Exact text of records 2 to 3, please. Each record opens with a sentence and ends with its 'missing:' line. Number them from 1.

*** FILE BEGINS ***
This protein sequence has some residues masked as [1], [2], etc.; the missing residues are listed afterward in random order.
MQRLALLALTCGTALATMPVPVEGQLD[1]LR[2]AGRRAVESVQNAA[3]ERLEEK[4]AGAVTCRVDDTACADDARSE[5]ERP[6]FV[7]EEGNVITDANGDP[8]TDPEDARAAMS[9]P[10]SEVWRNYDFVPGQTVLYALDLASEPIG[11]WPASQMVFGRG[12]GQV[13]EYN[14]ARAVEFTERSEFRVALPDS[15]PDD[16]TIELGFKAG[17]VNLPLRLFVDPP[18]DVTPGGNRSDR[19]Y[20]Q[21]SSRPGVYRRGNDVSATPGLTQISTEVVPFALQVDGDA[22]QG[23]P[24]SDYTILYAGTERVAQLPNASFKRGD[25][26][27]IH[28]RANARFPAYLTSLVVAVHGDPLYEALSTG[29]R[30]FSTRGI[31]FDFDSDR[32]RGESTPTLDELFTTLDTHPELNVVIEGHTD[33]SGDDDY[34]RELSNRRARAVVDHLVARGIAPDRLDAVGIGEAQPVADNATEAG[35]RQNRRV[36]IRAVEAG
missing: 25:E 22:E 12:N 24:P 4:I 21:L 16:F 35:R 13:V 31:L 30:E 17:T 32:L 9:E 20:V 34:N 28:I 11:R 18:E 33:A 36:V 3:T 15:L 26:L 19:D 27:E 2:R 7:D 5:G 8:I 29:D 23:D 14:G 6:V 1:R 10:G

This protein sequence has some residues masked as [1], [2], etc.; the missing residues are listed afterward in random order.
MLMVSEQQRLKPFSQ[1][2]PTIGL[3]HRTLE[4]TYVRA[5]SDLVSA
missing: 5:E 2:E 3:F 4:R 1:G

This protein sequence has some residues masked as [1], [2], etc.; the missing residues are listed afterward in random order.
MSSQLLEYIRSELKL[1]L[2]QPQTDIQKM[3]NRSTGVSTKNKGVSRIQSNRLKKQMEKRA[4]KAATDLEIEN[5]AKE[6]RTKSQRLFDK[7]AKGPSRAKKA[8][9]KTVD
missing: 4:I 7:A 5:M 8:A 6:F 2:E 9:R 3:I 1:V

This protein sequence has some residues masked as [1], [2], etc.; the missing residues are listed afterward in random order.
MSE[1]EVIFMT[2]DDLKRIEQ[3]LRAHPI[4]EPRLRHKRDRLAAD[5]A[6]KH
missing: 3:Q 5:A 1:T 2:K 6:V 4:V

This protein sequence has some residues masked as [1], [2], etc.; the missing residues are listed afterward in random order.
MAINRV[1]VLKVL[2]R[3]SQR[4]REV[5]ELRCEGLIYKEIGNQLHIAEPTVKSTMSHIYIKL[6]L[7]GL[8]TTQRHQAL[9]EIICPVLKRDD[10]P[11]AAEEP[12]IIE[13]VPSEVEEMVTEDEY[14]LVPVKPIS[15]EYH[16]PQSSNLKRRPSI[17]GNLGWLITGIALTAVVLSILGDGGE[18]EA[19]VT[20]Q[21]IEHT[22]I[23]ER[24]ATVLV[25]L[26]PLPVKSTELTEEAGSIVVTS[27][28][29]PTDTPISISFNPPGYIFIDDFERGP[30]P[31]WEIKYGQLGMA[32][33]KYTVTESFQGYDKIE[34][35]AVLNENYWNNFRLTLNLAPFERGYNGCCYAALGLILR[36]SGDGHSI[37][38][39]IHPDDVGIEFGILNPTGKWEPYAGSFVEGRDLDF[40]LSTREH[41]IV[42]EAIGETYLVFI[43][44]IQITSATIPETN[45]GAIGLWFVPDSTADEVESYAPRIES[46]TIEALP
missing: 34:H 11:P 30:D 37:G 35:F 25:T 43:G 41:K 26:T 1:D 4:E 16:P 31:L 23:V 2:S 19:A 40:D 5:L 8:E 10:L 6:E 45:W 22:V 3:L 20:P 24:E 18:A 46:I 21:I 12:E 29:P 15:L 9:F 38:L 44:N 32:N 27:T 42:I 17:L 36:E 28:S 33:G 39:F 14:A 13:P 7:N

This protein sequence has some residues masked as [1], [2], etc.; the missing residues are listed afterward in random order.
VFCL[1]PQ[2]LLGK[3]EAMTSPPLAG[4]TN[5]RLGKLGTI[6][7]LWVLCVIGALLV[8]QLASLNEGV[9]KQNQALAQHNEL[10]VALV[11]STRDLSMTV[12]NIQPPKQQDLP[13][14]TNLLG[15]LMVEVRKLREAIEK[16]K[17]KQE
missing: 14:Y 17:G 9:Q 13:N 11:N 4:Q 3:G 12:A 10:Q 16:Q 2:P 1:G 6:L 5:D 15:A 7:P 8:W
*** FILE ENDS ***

This protein sequence has some residues masked as [1], [2], etc.; the missing residues are listed afterward in random order.
MLMVSEQQRLKPFSQ[1][2]PTIGL[3]HRTLE[4]TYVRA[5]SDLVSA
missing: 5:E 2:E 3:F 4:R 1:G

This protein sequence has some residues masked as [1], [2], etc.; the missing residues are listed afterward in random order.
MSSQLLEYIRSELKL[1]L[2]QPQTDIQKM[3]NRSTGVSTKNKGVSRIQSNRLKKQMEKRA[4]KAATDLEIEN[5]AKE[6]RTKSQRLFDK[7]AKGPSRAKKA[8][9]KTVD
missing: 4:I 7:A 5:M 8:A 6:F 2:E 9:R 3:I 1:V